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Germany Should Keep Focus on Rights in Central Asia Talks

Germany Should Keep Focus on Rights in Central Asia Talks

Berlin’s Strong Stance on Region an Opportunity to Promote Rights Protection

On September 29, German chancellor Olaf Scholz will meet with the presidents of the five countries in Central Asia: Kazakhstan, Kyrgyzstan, Tajikistan, Turkmenistan, and Uzbekistan. Regional tensions, especially since Russia’s full-scale invasion of Ukraine, are likely to dominate the agenda. But Germany should not pass up the opportunity to press the Central Asia leaders on the very poor human rights records in their countries.

The Ukraine war has sparked a new focus on this strategically important, resource rich region. At Friday’s meeting, Germany is expected to urge the five countries to resist efforts by Moscow to use trade routes through their region to evade sanctions. The gathering will also be the first of its kind led by a German chancellor or any national European leader. Last week Joe Biden held the first-ever summit between a United States President and his Central Asian counterparts. Following that meeting, the leaders issued a joint statement affirming their commitment to protecting rights.

Charles Michel, president of the European Council, has met twice with Central Asian heads of state since last October and German president Frank-Walter Steinmeier will also meet with his five counterparts on Friday.

Politically motivated prosecutions, suppression of free speech, and impunity for torture are widespread in Central Asia. Clashes during street protests in Kazakhstan and Uzbekistan in 2022 left over 250 people dead, with no proper accountability for these deaths. Authorities in Kyrgyzstan are carrying out a wave of attacks on civil society and independent media. Tajikistan has intensified repression of opposition voices, violently cracking down on peaceful dissent in the autonomous region of Gorno-Badakhshan. And Turkmenistan remains one of the most closed and repressive countries in the world.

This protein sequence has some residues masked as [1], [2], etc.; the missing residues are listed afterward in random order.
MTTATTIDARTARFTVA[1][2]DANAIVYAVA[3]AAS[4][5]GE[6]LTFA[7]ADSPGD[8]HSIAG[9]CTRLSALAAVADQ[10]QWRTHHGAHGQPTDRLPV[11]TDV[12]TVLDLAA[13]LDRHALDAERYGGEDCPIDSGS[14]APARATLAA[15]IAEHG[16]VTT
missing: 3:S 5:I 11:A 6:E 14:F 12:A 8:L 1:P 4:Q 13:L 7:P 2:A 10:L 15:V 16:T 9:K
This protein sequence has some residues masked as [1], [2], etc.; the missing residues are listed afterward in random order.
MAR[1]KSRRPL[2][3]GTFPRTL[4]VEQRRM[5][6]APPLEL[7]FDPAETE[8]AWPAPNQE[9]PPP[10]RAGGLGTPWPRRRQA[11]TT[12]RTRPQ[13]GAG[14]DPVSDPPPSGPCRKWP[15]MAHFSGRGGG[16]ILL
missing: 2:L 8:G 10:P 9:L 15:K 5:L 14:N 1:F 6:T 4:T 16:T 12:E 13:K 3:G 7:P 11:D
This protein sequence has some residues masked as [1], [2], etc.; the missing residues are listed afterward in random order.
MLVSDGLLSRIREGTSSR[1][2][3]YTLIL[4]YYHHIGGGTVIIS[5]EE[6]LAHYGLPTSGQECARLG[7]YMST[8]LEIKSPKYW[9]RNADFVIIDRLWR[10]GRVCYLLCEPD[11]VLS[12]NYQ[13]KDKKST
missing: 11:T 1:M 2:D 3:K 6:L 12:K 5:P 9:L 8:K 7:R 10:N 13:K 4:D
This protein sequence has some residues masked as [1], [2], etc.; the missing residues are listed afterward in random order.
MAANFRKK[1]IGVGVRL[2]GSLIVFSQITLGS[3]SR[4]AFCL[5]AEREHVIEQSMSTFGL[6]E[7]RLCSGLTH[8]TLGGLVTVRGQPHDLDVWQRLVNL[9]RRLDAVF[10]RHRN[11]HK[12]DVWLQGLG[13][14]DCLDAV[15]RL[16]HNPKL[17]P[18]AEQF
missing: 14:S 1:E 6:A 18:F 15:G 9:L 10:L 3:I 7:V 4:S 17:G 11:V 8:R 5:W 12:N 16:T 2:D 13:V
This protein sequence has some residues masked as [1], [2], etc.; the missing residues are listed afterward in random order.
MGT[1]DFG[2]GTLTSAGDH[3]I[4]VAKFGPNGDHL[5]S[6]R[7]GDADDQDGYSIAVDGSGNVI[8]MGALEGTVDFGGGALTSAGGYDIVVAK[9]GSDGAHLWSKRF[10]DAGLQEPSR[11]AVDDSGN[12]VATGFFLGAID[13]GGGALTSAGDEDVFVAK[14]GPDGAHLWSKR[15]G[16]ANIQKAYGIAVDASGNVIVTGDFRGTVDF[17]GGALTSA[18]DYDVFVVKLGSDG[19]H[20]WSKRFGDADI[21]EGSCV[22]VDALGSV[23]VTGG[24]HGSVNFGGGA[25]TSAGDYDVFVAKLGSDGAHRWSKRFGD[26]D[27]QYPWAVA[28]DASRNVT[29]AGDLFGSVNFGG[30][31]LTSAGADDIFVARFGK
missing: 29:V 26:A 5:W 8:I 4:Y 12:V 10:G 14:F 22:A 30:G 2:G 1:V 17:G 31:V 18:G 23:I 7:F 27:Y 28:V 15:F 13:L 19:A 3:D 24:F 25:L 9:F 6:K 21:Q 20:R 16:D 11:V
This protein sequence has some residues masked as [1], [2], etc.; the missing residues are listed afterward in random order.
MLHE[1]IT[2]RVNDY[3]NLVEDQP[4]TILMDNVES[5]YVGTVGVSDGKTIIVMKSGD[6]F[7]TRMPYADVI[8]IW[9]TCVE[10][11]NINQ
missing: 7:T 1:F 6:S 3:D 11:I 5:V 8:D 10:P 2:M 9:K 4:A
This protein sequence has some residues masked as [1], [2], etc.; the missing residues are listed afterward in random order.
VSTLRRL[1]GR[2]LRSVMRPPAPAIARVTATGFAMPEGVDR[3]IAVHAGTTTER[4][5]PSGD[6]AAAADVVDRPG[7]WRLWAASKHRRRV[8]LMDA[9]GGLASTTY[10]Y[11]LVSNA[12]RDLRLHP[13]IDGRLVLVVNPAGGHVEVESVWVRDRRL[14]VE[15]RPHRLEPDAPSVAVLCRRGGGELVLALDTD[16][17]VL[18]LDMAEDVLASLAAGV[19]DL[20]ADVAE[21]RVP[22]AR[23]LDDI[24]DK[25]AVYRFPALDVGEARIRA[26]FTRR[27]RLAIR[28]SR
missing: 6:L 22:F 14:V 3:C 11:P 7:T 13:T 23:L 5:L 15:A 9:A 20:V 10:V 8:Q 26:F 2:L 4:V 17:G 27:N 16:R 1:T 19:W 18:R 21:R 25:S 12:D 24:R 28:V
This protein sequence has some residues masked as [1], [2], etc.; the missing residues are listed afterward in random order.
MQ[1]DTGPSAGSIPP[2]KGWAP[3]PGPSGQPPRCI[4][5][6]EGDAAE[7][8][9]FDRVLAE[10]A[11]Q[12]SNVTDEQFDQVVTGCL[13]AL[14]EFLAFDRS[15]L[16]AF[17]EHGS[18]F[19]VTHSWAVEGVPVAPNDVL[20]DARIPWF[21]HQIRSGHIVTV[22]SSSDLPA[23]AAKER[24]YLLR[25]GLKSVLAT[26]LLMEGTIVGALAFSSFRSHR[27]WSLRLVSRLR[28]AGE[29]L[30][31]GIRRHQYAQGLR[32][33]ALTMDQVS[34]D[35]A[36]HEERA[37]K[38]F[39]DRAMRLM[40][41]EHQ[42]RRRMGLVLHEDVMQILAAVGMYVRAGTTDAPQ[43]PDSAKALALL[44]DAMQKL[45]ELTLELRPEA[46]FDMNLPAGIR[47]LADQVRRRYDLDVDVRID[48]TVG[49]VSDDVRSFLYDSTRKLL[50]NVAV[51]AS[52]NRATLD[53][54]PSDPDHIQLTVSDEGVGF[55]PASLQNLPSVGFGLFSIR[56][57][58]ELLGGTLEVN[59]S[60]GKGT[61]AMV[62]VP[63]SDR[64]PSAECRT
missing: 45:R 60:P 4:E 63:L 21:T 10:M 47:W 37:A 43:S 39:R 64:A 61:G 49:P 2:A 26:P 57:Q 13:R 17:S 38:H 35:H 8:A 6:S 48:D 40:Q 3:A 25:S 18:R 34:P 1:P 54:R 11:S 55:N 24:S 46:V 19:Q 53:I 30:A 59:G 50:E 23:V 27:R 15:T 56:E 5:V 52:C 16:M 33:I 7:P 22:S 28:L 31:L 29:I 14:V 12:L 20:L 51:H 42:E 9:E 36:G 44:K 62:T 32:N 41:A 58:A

Germany plays a strong role on Central Asia, as a leading trade and investment partner and a key political motor behind the European Union’s Central Asia strategy. It should use this position to make clear that upholding fundamental human rights standards and respecting rule of law are essential to any long-term partnership between Europe and these authoritarian states.

The shockwaves sent by Russia’s invasion of Ukraine have prompted Central Asia’s leaders to seek stronger ties with other allies, including in Europe. Germany should make the most of this newfound engagement, but on terms that promote the rights of the peoples throughout the region.

Hugh Williamson

Director, Europe and Central Asia Division

Human Rights Watch

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